John Song: Modern Chinese Christianity and the Making of a New Man

Written by Daryl R. Ireland Reviewed By Eric Beach

John Song (alternatively, John Sung; pinyin, Sòng Shàngjié; 宋尚节) was arguably China’s “premier revivalist” during the first half of the twentieth century, calling millions of Chinese to new life in Jesus Christ (p. 4). Around 10% of all Chinese Protestants in Asia made a profession to follow Jesus Christ at his meetings during the second quarter of the twentieth century (p. 10, 82). The typical accounting of Song’s life—both in academic literature and in hagiography—generally progresses as follows: John Sung went to Union Theological Seminary where he encountered theological liberalism. Sung became convinced of liberalism. Eventually, after an emotional, psychological, and spiritual crisis, Sung rejected theological liberalism, burned his theology books as “books of the demons,” and confronted Harry Emerson Fosdick (Lian Xi, Redeemed by Fire [New Haven, CT: Yale University Press, 2010], 141).

Through meticulous archival work and access to newly available primary sources, Ireland successfully challenges and corrects this traditional narrative of Song’s life. Ireland relies upon thousands of pages of journals from Song coupled with archival material to paint a more accurate story. In chapter 1, Ireland shows the depth of Song’s mental breakdown and the fact that Song likely did not experience an evangelical conversion in the United States. Further, Ireland argues that Song practiced a mystical non-Protestant spirituality with Mary during his breakdown (pp. 19–27). Finally, Ireland suggests that Song did not reject Union Seminary’s liberal theology while in the States since he expressed his joy at the prospect of returning to Union Theological Seminary after recovering his health (p. 30). This reconfiguration of Song’s biography is the most significant achievement of Ireland’s book.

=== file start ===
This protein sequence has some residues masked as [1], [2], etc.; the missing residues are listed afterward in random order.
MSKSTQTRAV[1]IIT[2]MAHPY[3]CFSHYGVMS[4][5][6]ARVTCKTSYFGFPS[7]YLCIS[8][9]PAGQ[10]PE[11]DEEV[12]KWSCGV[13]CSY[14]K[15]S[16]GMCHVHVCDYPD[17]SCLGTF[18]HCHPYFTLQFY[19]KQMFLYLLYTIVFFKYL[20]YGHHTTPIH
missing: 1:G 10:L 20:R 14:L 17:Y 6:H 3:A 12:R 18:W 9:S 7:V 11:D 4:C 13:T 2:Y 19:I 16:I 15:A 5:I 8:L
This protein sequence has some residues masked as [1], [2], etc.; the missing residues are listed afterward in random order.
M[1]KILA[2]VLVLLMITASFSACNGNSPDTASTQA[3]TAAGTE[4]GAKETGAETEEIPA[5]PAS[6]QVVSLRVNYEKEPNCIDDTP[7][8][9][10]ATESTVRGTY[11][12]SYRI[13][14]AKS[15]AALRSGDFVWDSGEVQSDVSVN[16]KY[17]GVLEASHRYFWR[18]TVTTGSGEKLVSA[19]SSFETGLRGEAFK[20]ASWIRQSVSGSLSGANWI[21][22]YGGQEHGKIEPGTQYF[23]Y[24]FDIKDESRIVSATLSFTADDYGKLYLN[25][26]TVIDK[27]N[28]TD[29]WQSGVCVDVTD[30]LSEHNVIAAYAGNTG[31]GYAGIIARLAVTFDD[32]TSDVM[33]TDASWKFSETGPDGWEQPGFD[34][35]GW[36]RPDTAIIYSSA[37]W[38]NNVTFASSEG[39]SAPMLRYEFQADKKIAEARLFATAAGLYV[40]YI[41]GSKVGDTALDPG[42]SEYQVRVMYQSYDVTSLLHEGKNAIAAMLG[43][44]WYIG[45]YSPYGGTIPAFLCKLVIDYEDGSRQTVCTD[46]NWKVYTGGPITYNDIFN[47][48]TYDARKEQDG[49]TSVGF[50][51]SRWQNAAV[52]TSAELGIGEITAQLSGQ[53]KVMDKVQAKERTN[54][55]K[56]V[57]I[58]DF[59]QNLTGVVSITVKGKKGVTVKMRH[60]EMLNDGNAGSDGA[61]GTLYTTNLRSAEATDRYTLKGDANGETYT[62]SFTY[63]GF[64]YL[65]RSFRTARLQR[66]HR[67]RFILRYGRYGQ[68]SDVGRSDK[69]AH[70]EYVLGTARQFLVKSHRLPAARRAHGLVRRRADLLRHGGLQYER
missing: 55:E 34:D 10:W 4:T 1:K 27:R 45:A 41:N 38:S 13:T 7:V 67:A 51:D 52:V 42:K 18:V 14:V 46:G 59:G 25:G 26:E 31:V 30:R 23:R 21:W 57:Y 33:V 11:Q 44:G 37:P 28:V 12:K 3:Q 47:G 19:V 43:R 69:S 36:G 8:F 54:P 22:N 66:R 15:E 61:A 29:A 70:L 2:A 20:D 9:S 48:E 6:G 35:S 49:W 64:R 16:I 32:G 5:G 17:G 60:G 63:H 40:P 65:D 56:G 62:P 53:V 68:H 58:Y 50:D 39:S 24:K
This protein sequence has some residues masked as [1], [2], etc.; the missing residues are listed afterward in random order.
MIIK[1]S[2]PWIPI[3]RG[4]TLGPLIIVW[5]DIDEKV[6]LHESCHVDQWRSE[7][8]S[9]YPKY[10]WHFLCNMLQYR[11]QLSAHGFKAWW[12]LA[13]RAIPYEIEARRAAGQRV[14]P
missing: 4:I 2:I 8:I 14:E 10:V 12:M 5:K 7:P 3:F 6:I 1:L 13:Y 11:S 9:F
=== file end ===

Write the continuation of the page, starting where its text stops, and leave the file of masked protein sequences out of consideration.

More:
In chapter 2, Ireland shows how Song rewrote his conversion story upon returning to China. Song sought to position himself in light of the broader fundamentalist-modernist controversies, which had reached Chinese Christianity (pp. 38–41). In chapters 2 through 7, Ireland uses the motif of moving from old to new as the foundation for Song’s life and ministry. Ireland ties this movement from old to new with a deep reading of contemporary Chinese history, focusing particularly on the May 4th movement of 1919 and its quest for a new China. In chapter 2, Ireland shows how Song recast his spiritual autobiography as a movement from old to new, even though Song had an ostensibly pious youth (p. 44). However, Ireland is right to identify how Song seems keen to paint a particular conversion story that highlights some facts and sidelines others.

In chapter 3, Ireland traces Song’s involvement with the Bethel Band as they traveled across parts of China and held revival meetings. Through Bethel, Song’s prominence grew considerably (pp. 71–72). Ireland chronicles the dramatic and emotional nature of Song’s preaching (p. 75). Song also emphasized moral rigor and the high standards of God’s law (p. 76). Interestingly, Song’s travels made a marked impact on Bible sales in the regions Song visited (p. 69), though many people who responded to Song’s revival invitation did so for the tenth or twentieth time (p. 83).